Coastal Lawsuit Backup Shows 1,837-Case, 20-year Backlog

What happens when the Superior Courts civil dockets get really, really backed up? In effect, the rule of law is suspended; there’s a great example of that with the California Coastal Commission, which can’t actually levy fines but uses lawsuits to enforce regulations. But, in a must-read story, the San Jose Mercury News says the state agency now faces “… 1,837 backlogged cases, some dating back 20 years.”
The newspaper says that the cases “… range from wealthy Malibu residents putting up illegal “no parking” signs to block families from public beaches to a company suspected of illegally mining sand on Monterey County beaches to property owners dumping debris on the shoreline in rural Del Norte County.” And there’s a bill in Sacramento that would allow the commission to levy its own fines, like the Fish & Wildlife or air quality agencies.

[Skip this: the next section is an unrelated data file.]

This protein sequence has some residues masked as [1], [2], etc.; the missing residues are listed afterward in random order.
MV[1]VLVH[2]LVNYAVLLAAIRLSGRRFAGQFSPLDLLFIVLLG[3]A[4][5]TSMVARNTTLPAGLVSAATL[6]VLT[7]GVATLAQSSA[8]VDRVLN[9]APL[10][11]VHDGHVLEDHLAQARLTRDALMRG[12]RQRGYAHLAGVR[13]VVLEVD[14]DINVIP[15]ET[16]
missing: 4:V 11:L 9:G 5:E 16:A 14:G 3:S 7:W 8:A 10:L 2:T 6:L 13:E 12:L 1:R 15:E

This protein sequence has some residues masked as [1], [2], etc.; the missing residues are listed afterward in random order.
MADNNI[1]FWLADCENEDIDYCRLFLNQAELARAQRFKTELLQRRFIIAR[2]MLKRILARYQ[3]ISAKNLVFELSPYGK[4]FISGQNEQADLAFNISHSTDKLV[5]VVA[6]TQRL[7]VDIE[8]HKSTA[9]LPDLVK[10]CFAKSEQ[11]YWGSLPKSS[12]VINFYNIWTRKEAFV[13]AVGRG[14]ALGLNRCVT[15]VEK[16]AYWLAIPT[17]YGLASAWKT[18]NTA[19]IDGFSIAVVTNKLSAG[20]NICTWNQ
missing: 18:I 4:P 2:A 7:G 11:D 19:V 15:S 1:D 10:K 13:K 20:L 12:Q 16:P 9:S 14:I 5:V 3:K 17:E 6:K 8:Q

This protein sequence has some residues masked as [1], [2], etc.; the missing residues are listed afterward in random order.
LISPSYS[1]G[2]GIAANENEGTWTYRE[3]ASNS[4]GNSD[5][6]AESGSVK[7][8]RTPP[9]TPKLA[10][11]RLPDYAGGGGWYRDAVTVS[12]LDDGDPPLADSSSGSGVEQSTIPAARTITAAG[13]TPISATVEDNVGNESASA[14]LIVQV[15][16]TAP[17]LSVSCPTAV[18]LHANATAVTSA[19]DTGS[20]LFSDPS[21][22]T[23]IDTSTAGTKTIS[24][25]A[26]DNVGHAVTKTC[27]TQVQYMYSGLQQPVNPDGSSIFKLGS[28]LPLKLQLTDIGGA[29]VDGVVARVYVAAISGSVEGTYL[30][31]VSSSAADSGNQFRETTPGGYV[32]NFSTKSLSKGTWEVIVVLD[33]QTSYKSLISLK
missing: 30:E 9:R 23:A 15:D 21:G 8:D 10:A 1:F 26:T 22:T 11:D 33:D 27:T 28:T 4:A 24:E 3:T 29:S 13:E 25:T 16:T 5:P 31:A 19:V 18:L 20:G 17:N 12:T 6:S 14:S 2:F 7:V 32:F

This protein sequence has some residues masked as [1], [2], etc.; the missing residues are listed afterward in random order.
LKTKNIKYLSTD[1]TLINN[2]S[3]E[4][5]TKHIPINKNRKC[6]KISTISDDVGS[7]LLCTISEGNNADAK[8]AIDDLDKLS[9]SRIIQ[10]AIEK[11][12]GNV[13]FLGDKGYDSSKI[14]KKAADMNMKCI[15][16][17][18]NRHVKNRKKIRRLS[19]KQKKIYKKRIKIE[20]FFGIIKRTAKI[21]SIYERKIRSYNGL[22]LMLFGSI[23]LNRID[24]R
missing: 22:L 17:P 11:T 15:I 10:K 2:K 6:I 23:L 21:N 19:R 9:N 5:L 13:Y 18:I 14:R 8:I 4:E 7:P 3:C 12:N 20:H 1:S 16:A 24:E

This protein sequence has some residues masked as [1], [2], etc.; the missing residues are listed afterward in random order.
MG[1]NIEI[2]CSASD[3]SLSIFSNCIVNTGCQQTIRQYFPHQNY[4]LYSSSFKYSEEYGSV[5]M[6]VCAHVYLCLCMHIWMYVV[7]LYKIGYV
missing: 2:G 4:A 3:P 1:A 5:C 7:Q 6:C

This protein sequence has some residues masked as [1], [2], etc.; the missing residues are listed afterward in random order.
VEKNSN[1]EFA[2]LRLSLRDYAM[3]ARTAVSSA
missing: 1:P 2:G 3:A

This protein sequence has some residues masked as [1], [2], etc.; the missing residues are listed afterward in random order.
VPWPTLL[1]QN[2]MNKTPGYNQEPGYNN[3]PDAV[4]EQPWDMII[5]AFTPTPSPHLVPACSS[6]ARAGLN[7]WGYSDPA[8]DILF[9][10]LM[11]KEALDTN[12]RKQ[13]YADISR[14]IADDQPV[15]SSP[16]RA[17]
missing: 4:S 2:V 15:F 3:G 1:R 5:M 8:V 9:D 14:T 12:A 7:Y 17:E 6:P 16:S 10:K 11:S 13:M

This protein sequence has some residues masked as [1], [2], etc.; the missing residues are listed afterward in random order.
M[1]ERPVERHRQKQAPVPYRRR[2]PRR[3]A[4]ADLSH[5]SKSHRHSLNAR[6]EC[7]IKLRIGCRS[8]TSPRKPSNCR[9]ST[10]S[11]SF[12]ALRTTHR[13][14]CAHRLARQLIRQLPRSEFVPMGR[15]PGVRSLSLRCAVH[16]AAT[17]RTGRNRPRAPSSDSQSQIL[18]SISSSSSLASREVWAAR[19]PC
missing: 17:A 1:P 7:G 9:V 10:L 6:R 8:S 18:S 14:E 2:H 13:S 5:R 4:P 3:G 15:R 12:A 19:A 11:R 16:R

So you can take your pick: The new law would finally give the commission “some teeth” or it could bypass the civil justice system in favor of another fine-producing state board. But as other issues face the slowness of Superior Courts, you can bet this illustrates a trend away from having “your day in court.” Read the story here.